Joplin leaders to consider tornado recovery plan

JOPLIN, Mo. (AP) — Nearly eight months after one of the country’s deadliest single tornadoes hit southwest Missouri, elected leaders in Joplin are preparing to endorse a long-term recovery plan that includes new business districts and promotes home ownership.

The Joplin City Council, school board and Chamber of Commerce, as well as the Board of Aldermen in neighboring Duquesne, will meet collectively Thursday night to discuss a recovery plan developed by a citizen advisory panel after the May 22 tornado that killed 161 people and destroyed thousands of buildings. Each governing body will individually consider whether to endorse the 21-page document.

The panel’s recommendations include creation of four new business districts that would also allow residents to live and shop nearby. The citizens also want to establish a city committee that would ensure new construction meets certain design standards, including more landscaping to offset commercial projects and parking lots.

The Citizens Advisory Recovery Team also is recommending greater enforcement of nuisance codes, stepped-up efforts to encourage homeowners to buy property insurance and the construction of a medical school. And they want the city to hire a “master developer” who would oversee the rebuilding plan. The report does not include specific details about how to pay for most of the projects.

“Our biggest goal is to get houses built,” said Jane Cage, a Joplin business owner who helps lead the advisory panel. “If we can stay united, we can make remarkable progress.”

Signs of the recovery are slowly emerging in Joplin, thanks in part to a comparatively mild winter that has allowed construction to continue uninterrupted. The city has issued nearly 4,000 building permits to homeowners, and the Missouri Housing Development Commission has committed about $100 million in tax credits and loans over the coming decade to spark the construction of low-to-moderate income rental units and single-family, owner-occupied homes in the Joplin area.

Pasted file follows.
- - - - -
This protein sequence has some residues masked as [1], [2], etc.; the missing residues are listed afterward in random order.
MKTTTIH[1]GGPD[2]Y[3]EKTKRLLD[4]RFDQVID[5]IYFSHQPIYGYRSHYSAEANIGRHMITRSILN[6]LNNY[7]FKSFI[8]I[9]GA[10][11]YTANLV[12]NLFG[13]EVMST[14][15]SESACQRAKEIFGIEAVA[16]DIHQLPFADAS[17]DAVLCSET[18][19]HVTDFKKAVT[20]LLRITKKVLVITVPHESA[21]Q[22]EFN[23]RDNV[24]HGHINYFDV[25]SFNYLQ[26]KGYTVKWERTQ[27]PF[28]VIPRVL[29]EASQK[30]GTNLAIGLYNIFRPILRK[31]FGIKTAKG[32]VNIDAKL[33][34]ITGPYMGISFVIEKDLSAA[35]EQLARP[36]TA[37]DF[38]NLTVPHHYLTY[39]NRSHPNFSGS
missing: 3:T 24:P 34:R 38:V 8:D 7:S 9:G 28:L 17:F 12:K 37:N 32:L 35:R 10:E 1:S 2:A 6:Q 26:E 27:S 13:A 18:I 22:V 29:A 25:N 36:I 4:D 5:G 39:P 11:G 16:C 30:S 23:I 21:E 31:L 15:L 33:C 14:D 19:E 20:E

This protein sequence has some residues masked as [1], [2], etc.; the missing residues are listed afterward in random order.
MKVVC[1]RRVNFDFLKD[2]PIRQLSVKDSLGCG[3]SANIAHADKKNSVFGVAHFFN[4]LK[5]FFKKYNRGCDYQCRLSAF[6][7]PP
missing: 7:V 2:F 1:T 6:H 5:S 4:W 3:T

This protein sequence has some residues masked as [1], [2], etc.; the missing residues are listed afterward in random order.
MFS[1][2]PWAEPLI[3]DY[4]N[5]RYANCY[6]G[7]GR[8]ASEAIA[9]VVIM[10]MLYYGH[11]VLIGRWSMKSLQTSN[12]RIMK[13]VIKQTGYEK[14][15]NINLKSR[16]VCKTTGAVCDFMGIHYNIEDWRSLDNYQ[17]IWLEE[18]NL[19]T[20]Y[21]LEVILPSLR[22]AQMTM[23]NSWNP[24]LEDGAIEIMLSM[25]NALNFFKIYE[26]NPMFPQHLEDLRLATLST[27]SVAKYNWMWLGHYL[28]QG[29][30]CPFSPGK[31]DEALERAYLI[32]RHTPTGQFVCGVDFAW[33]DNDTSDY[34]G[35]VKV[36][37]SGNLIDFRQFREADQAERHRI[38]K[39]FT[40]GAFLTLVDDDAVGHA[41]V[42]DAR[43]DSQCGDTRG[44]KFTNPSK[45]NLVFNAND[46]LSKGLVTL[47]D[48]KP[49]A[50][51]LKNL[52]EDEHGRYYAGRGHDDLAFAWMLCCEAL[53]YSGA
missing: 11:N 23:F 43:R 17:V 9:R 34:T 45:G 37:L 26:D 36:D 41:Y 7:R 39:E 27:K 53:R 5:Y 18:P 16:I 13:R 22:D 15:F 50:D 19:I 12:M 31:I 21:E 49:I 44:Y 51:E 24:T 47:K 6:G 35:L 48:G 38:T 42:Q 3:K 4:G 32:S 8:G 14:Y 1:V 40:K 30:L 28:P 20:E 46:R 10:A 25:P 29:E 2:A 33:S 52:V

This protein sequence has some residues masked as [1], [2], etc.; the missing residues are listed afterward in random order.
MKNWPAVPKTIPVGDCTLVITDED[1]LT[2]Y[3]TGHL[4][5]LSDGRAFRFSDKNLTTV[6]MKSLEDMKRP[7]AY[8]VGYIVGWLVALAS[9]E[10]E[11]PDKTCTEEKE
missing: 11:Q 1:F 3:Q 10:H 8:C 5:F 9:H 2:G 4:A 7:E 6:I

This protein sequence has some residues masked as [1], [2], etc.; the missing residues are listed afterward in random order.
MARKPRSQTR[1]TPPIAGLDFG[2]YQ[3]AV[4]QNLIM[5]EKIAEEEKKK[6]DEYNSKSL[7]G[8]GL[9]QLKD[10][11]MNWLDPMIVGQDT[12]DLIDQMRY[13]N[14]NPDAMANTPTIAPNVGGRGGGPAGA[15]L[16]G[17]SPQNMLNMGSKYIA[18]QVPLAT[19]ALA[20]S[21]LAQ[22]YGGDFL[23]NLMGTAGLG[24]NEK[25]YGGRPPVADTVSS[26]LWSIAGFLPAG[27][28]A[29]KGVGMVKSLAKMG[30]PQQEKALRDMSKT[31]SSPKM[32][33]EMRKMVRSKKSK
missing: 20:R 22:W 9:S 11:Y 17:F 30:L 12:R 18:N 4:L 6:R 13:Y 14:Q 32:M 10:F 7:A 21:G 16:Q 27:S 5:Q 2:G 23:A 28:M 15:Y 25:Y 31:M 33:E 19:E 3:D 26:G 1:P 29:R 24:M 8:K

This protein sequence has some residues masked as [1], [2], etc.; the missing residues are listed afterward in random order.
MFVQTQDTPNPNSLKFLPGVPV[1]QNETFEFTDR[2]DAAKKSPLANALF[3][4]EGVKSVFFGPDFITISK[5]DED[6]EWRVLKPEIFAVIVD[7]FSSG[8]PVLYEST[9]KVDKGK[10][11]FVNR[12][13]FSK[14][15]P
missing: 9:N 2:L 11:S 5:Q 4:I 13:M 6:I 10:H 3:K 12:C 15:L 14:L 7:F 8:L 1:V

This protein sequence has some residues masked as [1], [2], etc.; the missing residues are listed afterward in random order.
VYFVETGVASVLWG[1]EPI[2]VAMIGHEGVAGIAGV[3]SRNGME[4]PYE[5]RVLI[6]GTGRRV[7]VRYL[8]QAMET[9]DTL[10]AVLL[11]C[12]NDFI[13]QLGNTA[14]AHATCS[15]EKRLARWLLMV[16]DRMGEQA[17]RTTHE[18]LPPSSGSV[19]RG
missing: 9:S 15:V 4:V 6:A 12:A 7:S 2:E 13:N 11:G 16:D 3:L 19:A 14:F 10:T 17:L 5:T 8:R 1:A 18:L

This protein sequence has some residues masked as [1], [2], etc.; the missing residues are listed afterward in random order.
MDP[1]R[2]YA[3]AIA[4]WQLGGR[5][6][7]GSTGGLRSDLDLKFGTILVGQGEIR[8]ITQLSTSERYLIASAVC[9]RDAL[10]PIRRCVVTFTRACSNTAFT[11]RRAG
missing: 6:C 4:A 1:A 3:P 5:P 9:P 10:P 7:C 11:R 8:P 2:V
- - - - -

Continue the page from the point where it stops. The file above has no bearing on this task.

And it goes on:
Chamber of Commerce President Rob O’Brian said Thursday that 420 of the 530 local businesses either destroyed or heavily damaged have since reopened. The local group hosted a delegation of national business executives Thursday from the U.S. Chamber of Commerce as well as United Parcel Service, Shell, Speedco, Toyota and the Discovery Channel.

Joshua Barnes, a disaster recovery specialist with the federal commerce department, said the group was impressed with Joplin’s resilience and the community’s work ethic.

“One of the biggest things that distinguish communities that can thrive (after a disaster) are those that can organize themselves, and pull themselves up by their bootstraps,” he said. “Joplin has really demonstrated that capacity.”


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